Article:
Writing Tip: Glossaries for Romance Writers by MC Hana

Glossaries for Romance Writers
by MC Hana

Those of us who write erotic romance with hefty helpings of fantasy and science fiction know we’re often being pulled in two directions.

Our romance readers may want a strong, concise, easy-to-follow story. Our crossover science fiction and fantasy readers may want a little extra depth in the settings and backstory. Often, formatting pressures keep both ebooks and print books to certain lengths, so expansion there may be impractical.

We can borrow from a fixture of epic fantasy from J.R.R. Tolkien onward, throw in some digital convenience, and use online glossaries/appendices linked to our own blogs and online pages. All we’re out is the effort and hosting cost, and we get an amazing promo & interface tool.

My example:

Silly me, I thought I was starting to write a fairly simple erotic romance space opera romp back in 2011: Moro’s Price, my debut novel from Loose Id. To save on new world-building, I used some background character notes and a setting from one of the future time periods of a much larger science fantasy setting.

MCH_MorosPrice_coverlg

Moro’s story instantly became linked to a huge setting and history. I don’t regret it, since my pattern-matching little brain came up with so many logical reasons for Moro to be part of that larger story arc.

However, many of my readers expressed confusion over the number of names, titles, tribes, and concepts mentioned. To help make up for that, I wrote a barely alphabetized, hastily edited, awkwardly illustrated, and probably faulty glossary/appendix for readers who actually cared about such things. The ebook version of Moro’s Price, already huge, didn’t get bigger. And I got to leak bits of information from my story bibles.

You can see it at this link to my Blue Night blog: http://www.cranehanabooks.com/blog/my-worlds/moroverse-glossary/

The big picture:

Step 1. Identify your main and side characters, places, things, and concepts. I did this by scanning through the published version of Moro’s Price and taking notes in a Word file. That became my list.

Step 2. Who are these people? I put each name into boldface text, and gave each named entry an expanded article, with simple pronunciation guides and background. Some were short sentences, some were several paragraphs. I tried not to reveal spoilers for future stories, but I did weave in some hints for fun. To protect your publisher’s investment in metadata, don’t use their blurbs, jacket copy, or word-for-word descriptions from your cover-art info sheets. You wrote this, so you should be able to spin it.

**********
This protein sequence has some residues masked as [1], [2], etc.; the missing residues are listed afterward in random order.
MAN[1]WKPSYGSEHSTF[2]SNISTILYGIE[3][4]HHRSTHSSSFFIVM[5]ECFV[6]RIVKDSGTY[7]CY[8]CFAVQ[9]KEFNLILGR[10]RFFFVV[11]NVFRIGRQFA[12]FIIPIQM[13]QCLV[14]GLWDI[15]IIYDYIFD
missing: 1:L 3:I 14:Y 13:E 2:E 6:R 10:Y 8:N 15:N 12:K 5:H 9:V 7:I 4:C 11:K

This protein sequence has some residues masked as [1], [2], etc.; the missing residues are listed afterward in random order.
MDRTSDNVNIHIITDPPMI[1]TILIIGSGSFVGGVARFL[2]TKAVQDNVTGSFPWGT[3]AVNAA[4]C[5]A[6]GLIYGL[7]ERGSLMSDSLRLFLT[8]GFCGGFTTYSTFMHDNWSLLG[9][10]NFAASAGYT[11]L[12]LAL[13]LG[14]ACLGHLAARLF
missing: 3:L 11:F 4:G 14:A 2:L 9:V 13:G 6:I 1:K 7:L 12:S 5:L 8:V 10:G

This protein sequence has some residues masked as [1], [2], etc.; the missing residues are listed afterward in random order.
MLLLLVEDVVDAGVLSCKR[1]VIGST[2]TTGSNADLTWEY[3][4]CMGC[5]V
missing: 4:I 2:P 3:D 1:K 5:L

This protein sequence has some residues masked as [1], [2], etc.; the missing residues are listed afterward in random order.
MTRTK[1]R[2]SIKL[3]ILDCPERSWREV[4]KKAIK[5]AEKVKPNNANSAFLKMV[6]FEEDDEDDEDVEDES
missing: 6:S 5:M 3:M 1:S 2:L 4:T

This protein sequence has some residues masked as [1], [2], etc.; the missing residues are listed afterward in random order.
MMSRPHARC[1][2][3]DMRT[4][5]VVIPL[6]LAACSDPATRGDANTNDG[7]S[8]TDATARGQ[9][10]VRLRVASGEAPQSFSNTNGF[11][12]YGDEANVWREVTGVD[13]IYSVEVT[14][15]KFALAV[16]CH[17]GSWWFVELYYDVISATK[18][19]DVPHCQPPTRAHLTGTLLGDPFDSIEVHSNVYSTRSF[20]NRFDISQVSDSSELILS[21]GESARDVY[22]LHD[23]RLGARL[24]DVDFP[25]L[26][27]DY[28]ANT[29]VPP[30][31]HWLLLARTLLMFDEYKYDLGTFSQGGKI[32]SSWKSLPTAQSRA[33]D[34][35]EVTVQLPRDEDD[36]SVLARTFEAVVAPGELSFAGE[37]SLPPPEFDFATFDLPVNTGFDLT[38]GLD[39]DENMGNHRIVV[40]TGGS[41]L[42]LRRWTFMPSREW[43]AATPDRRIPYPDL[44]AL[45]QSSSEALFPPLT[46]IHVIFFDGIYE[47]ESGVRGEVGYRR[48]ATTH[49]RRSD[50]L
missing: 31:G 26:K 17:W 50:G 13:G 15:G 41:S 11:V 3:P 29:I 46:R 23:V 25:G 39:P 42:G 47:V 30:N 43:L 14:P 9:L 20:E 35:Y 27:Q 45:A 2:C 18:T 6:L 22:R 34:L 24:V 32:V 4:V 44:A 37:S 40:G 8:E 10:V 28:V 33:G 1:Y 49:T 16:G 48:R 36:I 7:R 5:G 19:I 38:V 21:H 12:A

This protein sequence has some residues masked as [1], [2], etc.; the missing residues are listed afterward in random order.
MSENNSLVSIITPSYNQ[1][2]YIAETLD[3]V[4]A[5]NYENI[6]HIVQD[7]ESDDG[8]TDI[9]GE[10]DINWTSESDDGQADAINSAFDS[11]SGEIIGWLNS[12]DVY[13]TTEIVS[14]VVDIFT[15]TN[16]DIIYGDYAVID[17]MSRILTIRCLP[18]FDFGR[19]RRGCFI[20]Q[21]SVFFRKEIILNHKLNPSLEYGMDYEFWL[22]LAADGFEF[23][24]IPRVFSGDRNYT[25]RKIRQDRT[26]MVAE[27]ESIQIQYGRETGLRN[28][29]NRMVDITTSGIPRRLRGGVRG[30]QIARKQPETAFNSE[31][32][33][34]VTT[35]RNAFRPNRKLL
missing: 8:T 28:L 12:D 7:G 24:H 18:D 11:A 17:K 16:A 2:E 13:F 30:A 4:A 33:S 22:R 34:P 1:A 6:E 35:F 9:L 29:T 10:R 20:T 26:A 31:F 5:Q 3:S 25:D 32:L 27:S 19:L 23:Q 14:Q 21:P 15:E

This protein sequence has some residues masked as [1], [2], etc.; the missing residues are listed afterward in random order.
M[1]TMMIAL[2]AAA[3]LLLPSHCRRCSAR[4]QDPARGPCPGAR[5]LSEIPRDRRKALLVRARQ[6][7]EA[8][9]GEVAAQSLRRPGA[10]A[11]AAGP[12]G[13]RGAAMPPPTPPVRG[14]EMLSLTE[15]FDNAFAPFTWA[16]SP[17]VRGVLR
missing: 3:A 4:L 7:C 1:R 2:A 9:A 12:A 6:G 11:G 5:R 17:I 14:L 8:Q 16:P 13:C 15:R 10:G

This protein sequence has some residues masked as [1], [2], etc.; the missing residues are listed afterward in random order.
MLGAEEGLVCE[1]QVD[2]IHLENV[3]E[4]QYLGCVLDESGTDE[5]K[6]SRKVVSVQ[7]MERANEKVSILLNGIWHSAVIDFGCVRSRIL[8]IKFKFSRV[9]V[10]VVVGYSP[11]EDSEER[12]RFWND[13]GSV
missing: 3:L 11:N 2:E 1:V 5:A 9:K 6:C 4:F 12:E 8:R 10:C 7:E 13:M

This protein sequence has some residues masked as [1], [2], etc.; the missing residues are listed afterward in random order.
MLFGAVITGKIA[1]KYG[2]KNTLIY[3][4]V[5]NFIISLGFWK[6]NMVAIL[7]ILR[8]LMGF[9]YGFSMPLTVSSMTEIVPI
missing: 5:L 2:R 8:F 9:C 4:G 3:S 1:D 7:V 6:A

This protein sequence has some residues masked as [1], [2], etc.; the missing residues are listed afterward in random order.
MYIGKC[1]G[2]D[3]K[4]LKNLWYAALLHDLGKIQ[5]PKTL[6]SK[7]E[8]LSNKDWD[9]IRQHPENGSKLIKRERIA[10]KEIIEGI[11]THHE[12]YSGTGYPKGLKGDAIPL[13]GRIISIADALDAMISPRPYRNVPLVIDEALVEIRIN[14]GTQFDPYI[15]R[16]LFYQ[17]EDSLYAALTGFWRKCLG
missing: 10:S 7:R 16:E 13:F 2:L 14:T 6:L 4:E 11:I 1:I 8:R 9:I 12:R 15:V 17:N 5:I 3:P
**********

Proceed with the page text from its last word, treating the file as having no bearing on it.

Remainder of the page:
Step 3. Put it in order. If you use advanced features in Word or other writing programs, you can automatically alphabetize your list of names. I did it by hand, since it wasn’t that long.

Step 4. Bells and whistles. I had a small advantage, since I’m a digital artist. I snuck in personal illustrations into my glossary here and there. Other authors might use free clip art or Creative Commons licenses, or contract with illustrators to give them some added zing to the glossary.

Step 5. Host it. This is the perfect excuse and expansion for your author or book page, and it provides in-depth, valuable content for readers who might want more information.

Step 6. Promote it. Let readers know you have this feature on your blog, and link back to it whenever you participate in promo snippets, blog hops, and contests. Handled with respect for both your world and your readers, your glossary can be a powerful promotional tool.

Step 7. Keep it updated. As you write more, or draw in other stories, add bits of information to your basic framework.

Step 8. Make it interactive – at least as far as having a contact page for the glossary itself. I didn’t do this for the longest time, and I think it frustrated some of my readers.

Solidly created and well-maintained, your glossary can be answering and entertaining your readers for years.

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